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Crazy Sad

The madness of pathologizing grief.

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Somewhere in the room we never go in is an old copy of Where The Wild Things Are, on which Max—the Max who was my son, who died in 2008—taught himself to read before he was 3. I hadn’t thought about the book for years, but last week when I read the obituary of Maurice Sendak, memories of reading to my son, and my pride and amazement when I realized he was reading it by himself, came flooding back. These were accompanied by “intense yearning” for him, “intense sorrow and emotional pain,” and “intense anger over the loss.” Since I feel that way at least once every day, it appears I could be suffering from what the American Psychiatric Association may soon stamp as an “adjustment disorder.” See you at the clinic, Joan Didion.

Every decade or so, the APA revises its Diagnostic and Statistical Manual of Mental Disorders, redrawing lines between normality and pathology. The next version, DSM-5, is due in 2013, and the proposed changes (online at dsm5.org) are even more controversial than usual. One of them deals with the treatment of grief-related depression. Until now, psychiatry has acknowledged that, within limits, symptoms of depression after the death of a loved one are part of the human condition. Accordingly, in its definition of “major depressive disorder” the existing DSM incorporates a “bereavement exclusion.” In the proposed new version, this is replaced by an ambiguously worded footnote. “People who have depressive symptoms as part of their grief will now be diagnosable with a mental disorder,” says NYU professor Jerome Wakefield, a leading opponent of the change, “and ­potentially be the target of treatments that they don’t need.” The revision could affect as many as 4 or 5 ­million people each year.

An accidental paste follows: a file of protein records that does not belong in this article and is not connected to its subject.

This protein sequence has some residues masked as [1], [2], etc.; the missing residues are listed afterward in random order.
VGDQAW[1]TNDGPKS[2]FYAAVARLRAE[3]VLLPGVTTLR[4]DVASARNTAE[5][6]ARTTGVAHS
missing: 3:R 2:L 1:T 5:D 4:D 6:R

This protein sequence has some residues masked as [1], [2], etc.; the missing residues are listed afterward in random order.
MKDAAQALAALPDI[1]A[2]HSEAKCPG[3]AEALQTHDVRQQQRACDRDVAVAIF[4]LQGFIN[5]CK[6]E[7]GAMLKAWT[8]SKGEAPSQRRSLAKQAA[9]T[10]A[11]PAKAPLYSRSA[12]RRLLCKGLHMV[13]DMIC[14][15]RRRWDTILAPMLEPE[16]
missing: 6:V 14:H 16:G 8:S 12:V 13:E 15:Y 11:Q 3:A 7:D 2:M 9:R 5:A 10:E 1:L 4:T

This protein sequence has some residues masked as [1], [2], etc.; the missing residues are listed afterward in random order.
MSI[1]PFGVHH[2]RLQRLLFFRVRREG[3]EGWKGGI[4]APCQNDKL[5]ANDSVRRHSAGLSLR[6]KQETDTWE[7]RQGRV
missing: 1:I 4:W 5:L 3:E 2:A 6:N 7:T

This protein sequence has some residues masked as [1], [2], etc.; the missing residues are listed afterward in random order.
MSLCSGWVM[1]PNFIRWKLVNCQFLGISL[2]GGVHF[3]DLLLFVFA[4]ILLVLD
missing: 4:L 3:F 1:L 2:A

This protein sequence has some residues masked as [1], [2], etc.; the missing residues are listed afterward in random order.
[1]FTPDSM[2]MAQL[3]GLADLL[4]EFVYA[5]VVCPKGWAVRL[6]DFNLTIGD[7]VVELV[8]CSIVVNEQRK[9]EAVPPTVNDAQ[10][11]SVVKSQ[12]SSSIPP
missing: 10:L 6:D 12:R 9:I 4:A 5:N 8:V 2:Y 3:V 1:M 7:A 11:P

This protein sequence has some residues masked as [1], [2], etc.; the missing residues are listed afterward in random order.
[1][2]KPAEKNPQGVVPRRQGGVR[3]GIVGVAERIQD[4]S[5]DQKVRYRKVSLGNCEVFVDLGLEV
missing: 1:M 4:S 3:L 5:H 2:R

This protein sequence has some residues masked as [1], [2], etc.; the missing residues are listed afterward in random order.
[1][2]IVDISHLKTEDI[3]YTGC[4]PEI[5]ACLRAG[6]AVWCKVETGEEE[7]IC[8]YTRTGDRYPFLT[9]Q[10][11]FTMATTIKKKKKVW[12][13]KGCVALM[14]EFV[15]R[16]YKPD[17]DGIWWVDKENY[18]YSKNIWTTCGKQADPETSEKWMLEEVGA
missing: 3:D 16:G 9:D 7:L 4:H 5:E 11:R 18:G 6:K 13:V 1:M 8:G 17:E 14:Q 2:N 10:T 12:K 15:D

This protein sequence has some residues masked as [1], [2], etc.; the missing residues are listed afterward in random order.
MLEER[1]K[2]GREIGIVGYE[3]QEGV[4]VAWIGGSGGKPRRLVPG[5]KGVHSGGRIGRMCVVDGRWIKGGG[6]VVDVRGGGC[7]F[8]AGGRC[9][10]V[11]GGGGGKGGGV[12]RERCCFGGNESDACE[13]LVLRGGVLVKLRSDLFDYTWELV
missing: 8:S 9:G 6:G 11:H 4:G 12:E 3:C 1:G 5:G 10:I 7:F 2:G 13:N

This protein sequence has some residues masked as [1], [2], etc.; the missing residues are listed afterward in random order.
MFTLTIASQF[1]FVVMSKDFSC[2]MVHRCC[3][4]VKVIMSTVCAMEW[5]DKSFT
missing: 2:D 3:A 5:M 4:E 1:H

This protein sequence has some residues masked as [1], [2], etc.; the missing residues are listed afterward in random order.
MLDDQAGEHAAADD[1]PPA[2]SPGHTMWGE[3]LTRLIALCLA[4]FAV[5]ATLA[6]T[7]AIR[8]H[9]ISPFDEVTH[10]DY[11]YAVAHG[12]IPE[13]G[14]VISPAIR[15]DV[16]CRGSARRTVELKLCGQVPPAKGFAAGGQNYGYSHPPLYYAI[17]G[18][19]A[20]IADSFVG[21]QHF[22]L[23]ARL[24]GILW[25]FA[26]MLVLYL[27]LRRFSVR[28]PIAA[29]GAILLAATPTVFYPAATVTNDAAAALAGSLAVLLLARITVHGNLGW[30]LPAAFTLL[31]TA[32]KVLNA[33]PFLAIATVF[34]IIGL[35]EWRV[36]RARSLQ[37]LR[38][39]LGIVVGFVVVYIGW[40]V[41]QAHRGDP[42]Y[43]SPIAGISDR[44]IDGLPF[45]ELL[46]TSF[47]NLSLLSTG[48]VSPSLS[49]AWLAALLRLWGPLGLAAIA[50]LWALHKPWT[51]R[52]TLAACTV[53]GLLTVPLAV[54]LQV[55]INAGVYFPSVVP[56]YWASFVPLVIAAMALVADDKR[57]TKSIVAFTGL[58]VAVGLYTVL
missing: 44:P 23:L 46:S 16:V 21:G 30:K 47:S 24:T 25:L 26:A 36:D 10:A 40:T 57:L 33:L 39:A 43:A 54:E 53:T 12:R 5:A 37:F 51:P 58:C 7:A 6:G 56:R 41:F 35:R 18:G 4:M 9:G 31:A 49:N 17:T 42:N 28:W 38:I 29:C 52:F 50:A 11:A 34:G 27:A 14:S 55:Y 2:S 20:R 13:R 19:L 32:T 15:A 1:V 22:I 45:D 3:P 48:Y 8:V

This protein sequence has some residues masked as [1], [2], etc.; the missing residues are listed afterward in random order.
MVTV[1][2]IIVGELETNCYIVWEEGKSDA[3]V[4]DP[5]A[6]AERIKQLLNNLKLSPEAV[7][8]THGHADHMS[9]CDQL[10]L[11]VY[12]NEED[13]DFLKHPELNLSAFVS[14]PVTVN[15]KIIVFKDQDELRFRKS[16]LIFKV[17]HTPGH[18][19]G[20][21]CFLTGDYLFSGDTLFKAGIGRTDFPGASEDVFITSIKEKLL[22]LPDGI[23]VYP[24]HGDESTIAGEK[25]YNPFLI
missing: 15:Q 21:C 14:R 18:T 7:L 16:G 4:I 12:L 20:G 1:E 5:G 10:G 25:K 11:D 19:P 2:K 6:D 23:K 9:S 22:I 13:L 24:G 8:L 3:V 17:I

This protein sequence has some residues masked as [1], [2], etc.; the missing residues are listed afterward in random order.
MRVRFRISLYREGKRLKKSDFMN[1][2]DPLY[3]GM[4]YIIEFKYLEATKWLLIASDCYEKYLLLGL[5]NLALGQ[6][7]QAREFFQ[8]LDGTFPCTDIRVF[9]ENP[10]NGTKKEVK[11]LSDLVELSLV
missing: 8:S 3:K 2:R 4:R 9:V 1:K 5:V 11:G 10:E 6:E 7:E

A similar change has been made to the diagnosis of “adjustment disorder.” The draft creates a new category of “adjustment disorder—­related to bereavement,” whose wording is so broad that it’s hard to imagine who might not be covered. Depression has strict diagnostic criteria, but this, Wakefield says, “is the first time that grief feelings—not depressive symptoms—have been pathologized. Practically everyone who is grieving will fall under this. They’re transforming our relationship to grief.”

Most of the research on bereavement deals with the death of a spouse. I have no experience of that loss, so perhaps a limit of twelve months, beyond which DSM-5 would say normal bereavement turns into an “adjustment disorder,” makes sense. But the proposal makes no explicit distinction between that commonplace event, which everyone who is married must at least contemplate, and the earth-shattering death of a child. After Max died, friends would say they couldn’t imagine what it was like for me, to which I would often ­respond: “Yes, you can. Anyone who has a child can imagine it.” But now I’m not so sure, since it appears that professional psychiatrists are having trouble doing so. Let me put this another way: If you don’t experience “intense yearning or longing” ... “on more days than not” for more than twelve months after the death of your own child, if you don’t have “a diminished sense of self,” you have a problem that goes deeper than anything contemplated in the DSM. There are some things in life to which one should never hope to become adjusted.

Have good intel? Send tips to intel@nymag.com.


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